Out of all that potential swirling around us, all that ALIVENESS couldn’t be felt without the highs of seratonin and the lows of dopamine, of which I completely understand are two neurotransmitters we desperately need to be mentally stable, and some of us just don’t have enough of them. In order to return from our melancholy and cycle back into our happiness, some of us need help. Some of us have longer cycles than others. Some of us skip the melancholy and go straight dark. Some of us experience these swings in the same moment. But the reality is, whether naturally made or prescribed, these brain chemicals give us the ways to accept happiness back into our grasp, to cycle freely, as if to say….Breathe in deep. Enjoy that crested hill. It’s okay it’s not going to last forever. You’ll be old sometime soon, and that’s okay too. Enjoy it anyway.
I guess what I’m saying is this. Depression isn’t always sadness. Melancholy isn’t always depression. We can’t have a scale of mental health without understanding that dark…is real. And you must learn to work with it. Whether you do that on your own, or with help. And light is always there, even when it seems like it isn’t. We have to stop demonizing our sadness, and have to stop putting happiness on such a high pedestal. When we describe sadness as depression without giving it context, without giving it space, we have passed up a moment in time where our story no longer matters, where our grayscale becomes moot. Where our depth gets filled in with consumerism, and pills, and crap we don’t need. We desperately have to understand, and have to start practicing the belief, that sadness might actually make us better. We have to start treating our depth much more like depth, and much less like disease.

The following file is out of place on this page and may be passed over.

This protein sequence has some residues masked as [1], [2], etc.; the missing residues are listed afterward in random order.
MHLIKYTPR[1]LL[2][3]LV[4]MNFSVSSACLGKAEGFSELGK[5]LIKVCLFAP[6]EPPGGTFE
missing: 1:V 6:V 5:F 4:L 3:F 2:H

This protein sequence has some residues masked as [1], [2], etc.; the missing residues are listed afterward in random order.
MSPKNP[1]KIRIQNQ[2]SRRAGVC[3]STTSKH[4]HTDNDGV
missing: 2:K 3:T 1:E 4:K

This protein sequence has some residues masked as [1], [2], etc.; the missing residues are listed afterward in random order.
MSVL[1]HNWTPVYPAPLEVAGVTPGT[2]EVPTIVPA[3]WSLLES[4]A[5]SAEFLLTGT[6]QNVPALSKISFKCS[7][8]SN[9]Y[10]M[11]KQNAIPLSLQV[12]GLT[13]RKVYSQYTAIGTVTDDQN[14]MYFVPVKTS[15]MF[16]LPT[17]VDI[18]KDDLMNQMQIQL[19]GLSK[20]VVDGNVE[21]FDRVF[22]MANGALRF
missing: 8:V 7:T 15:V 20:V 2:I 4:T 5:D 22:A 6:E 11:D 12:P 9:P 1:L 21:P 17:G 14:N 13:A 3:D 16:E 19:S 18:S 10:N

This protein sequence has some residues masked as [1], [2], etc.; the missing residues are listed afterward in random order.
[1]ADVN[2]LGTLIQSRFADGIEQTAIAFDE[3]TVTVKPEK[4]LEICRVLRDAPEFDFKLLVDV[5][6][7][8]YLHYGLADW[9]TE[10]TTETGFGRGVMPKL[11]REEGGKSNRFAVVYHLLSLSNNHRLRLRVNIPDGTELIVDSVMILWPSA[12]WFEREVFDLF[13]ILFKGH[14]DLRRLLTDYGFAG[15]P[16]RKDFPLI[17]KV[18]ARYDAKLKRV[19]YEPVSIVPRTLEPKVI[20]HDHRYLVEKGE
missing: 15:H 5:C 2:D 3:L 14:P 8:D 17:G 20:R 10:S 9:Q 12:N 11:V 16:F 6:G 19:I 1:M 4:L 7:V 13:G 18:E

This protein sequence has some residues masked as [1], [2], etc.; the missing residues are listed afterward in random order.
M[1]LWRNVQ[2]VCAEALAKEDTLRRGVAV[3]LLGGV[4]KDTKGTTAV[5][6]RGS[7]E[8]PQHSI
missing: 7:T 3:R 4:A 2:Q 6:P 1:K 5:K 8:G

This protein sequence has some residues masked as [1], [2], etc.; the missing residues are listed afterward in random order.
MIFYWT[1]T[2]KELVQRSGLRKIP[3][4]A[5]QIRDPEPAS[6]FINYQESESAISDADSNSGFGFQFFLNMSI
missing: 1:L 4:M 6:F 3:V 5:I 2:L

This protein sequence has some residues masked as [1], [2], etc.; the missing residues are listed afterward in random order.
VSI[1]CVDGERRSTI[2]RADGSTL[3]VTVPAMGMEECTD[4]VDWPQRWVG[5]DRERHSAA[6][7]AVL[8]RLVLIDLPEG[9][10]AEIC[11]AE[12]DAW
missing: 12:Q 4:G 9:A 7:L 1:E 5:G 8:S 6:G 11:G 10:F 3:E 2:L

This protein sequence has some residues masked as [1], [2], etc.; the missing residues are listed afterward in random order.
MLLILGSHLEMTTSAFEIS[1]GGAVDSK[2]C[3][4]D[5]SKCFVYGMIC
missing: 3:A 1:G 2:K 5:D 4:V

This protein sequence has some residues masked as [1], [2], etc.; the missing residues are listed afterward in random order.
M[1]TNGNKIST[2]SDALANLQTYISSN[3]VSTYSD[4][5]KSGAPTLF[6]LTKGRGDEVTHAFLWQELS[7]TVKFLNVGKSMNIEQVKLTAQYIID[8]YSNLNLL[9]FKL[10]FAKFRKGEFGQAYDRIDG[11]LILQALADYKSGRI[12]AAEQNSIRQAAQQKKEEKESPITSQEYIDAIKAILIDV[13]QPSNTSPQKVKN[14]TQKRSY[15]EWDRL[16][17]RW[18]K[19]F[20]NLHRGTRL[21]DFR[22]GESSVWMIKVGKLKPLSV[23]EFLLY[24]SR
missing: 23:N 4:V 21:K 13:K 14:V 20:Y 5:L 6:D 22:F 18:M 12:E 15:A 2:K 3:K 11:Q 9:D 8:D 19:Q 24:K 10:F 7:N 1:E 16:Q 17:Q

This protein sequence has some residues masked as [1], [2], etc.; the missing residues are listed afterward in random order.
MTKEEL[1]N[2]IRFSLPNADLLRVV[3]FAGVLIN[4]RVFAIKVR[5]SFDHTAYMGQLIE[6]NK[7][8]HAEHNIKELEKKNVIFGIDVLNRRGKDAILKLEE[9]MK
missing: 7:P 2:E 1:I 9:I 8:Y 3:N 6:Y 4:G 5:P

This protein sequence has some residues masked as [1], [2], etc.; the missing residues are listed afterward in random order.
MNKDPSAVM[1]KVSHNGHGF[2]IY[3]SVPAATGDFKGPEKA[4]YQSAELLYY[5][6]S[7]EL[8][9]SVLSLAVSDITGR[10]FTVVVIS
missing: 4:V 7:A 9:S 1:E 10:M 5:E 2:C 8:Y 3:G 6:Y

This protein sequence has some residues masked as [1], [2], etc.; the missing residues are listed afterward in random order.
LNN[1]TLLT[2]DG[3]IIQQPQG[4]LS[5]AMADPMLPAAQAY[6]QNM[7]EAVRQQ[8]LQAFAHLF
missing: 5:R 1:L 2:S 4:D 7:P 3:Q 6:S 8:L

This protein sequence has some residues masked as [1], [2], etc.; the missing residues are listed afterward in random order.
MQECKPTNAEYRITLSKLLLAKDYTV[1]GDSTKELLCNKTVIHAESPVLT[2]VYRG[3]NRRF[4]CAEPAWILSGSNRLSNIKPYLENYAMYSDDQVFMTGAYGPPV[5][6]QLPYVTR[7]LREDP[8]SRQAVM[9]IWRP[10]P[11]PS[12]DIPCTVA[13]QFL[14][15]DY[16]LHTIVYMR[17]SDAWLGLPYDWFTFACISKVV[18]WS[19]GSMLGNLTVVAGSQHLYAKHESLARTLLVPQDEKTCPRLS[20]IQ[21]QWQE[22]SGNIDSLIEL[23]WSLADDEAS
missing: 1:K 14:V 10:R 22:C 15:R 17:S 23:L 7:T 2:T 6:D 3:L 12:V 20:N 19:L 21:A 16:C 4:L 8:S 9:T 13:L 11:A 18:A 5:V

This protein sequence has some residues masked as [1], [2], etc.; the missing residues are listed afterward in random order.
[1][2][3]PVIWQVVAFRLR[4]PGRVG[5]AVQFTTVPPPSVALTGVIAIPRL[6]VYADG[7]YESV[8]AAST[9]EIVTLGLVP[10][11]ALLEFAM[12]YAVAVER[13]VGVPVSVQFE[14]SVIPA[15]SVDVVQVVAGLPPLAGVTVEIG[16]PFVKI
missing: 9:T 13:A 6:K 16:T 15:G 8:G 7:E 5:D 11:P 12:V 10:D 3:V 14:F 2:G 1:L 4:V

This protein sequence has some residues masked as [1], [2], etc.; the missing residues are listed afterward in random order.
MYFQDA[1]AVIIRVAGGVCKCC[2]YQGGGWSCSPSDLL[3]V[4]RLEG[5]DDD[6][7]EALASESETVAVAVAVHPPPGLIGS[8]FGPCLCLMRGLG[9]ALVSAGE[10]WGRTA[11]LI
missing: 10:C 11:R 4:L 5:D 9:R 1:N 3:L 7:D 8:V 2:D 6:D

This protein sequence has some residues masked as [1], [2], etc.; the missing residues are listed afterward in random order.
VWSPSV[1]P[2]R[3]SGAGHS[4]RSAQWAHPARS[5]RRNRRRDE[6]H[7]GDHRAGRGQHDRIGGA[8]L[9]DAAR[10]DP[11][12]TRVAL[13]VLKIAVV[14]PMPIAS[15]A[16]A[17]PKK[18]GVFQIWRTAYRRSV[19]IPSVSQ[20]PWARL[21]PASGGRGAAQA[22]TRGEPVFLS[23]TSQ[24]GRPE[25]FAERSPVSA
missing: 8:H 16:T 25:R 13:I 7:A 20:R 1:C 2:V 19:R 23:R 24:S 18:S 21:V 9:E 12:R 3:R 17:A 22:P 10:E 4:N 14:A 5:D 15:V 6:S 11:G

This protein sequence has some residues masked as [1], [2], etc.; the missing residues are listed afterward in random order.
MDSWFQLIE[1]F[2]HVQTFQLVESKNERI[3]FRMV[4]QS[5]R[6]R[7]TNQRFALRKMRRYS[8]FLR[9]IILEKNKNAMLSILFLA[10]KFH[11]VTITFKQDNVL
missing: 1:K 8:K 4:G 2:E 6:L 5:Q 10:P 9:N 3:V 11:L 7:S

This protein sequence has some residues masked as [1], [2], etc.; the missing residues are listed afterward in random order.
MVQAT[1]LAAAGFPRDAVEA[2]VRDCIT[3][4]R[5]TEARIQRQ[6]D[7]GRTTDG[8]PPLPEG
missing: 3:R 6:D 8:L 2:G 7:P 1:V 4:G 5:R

Like Rilke says about fluid happy/sad:
So don’t be frightened, dear friend,
If a sadness confronts you larger than any
You have ever known,
Casting its shadow over all you do.
You must think that something
Is happening within you,
And remember that life has not forgotten you;
It holds you in its hands
And will not let you fall.
Why would you want to exclude from your life
Any uneasiness, any pain, any depression,
Since you don’t know what work
They are accomplishing within you?
I don’t know if there’s a way to say that sadness is good without pissing off most of the world. I don’t know if that’s bad to say that happiness isn’t the end-all be-all of life. Does that make me pessimistic? Does that make me also depressed? I don’t think so. I think it’s better to believe that life is both. That light and dark are together, forever. And when we learn to use our dark in a way that creates deep meaning and brings value to other peoples darkness too, that darkness is then transformed into something useful. Something valuable. Something we can build from. Something that's not so scary after all.
We are multi-faceted, complex, and inherently creative beings and we are capable of illustrating hard things like no other species on earth can.
We just have to try.